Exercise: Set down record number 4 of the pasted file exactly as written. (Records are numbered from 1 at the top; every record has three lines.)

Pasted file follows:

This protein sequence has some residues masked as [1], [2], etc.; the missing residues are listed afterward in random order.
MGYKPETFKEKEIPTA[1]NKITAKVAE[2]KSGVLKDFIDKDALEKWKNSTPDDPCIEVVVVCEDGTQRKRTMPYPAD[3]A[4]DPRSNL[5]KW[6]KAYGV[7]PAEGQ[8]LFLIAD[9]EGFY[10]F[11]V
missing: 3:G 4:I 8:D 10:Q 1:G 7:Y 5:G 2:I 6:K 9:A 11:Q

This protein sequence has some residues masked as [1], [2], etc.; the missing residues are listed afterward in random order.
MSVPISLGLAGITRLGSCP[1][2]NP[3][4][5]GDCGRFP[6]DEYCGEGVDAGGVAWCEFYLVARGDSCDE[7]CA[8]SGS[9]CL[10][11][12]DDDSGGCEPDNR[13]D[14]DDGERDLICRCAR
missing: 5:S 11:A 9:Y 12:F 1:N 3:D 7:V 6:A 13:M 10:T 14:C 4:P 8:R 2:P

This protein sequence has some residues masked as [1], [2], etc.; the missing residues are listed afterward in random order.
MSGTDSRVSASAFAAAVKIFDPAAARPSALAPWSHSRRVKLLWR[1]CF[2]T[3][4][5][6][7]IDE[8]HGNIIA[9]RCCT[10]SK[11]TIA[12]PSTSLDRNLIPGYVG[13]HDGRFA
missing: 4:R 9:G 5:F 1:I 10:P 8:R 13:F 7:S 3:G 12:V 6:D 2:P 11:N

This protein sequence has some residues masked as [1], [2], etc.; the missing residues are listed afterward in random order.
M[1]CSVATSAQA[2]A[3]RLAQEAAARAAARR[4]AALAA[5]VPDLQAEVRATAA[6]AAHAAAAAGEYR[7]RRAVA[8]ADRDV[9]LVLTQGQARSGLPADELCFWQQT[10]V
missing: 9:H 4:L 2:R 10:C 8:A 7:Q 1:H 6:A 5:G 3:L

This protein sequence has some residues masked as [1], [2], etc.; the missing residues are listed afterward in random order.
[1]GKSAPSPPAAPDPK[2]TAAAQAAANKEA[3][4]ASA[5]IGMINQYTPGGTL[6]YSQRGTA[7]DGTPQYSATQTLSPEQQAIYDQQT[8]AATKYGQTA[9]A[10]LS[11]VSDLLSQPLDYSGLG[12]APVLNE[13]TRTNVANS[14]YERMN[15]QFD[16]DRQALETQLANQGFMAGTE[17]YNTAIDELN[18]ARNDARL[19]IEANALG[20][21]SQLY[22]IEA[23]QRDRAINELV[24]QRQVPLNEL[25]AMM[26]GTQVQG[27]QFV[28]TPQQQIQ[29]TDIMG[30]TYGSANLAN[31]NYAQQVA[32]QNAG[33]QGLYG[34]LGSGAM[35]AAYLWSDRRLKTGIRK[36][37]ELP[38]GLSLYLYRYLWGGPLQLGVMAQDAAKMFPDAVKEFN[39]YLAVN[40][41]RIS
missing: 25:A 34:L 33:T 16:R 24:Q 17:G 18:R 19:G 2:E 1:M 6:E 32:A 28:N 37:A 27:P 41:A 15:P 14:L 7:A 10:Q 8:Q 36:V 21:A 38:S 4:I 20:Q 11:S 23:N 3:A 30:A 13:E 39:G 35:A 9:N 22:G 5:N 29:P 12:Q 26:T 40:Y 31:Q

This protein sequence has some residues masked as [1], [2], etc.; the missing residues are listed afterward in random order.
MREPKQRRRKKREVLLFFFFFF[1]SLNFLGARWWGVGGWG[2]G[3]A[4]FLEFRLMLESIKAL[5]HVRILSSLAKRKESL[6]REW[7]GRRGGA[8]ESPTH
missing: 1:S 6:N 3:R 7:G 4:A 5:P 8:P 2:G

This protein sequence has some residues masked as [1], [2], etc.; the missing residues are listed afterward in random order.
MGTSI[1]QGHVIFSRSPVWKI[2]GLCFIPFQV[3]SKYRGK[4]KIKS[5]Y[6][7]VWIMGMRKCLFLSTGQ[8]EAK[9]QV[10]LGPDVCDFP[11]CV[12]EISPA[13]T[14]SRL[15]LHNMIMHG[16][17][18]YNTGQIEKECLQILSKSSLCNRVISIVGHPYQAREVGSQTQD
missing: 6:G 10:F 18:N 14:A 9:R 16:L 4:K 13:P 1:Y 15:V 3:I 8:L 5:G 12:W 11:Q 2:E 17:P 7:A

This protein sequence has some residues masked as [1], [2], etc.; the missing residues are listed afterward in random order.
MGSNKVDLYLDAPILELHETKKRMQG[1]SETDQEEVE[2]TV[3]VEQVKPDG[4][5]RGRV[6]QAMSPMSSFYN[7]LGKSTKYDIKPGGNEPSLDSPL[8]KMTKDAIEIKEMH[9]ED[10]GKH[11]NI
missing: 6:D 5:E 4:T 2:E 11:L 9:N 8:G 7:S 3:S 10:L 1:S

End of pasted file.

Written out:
This protein sequence has some residues masked as [1], [2], etc.; the missing residues are listed afterward in random order.
M[1]CSVATSAQA[2]A[3]RLAQEAAARAAARR[4]AALAA[5]VPDLQAEVRATAA[6]AAHAAAAAGEYR[7]RRAVA[8]ADRDV[9]LVLTQGQARSGLPADELCFWQQT[10]V
missing: 9:H 4:L 2:R 10:C 8:A 7:Q 1:H 6:A 5:G 3:L